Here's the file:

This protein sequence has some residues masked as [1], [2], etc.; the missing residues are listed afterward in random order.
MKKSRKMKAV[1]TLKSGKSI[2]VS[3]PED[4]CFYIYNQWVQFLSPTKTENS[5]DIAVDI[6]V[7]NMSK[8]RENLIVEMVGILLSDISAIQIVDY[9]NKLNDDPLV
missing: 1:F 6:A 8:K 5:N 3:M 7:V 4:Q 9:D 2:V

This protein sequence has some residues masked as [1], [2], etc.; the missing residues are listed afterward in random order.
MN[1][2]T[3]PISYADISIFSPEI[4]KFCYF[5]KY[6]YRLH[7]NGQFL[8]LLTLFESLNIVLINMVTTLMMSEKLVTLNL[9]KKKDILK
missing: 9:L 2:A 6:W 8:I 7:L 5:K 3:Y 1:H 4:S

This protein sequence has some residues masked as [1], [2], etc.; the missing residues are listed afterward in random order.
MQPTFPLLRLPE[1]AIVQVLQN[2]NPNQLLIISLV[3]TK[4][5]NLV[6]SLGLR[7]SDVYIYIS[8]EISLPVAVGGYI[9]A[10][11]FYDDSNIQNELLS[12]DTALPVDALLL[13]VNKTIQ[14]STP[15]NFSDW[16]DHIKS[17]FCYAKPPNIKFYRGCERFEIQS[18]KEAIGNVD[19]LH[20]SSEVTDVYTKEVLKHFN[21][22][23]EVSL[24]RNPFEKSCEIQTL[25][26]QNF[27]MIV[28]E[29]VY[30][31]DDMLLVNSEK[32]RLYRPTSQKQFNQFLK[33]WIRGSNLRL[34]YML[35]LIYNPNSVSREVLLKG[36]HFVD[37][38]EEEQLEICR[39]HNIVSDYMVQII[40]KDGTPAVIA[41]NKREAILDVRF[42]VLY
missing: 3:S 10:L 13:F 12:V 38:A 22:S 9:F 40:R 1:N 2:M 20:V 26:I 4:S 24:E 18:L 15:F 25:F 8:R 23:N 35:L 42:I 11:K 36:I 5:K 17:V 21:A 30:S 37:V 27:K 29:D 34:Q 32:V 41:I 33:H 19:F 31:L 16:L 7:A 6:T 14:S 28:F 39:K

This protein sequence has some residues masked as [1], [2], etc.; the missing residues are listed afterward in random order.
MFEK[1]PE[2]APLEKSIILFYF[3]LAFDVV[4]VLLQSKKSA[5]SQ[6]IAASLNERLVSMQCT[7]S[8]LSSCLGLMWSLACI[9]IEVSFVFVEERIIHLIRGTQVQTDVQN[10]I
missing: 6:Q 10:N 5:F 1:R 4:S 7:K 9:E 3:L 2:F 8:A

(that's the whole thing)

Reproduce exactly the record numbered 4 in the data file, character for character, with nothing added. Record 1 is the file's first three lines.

This protein sequence has some residues masked as [1], [2], etc.; the missing residues are listed afterward in random order.
MFEK[1]PE[2]APLEKSIILFYF[3]LAFDVV[4]VLLQSKKSA[5]SQ[6]IAASLNERLVSMQCT[7]S[8]LSSCLGLMWSLACI[9]IEVSFVFVEERIIHLIRGTQVQTDVQN[10]I
missing: 6:Q 10:N 5:F 1:R 4:S 7:K 9:E 3:L 2:F 8:A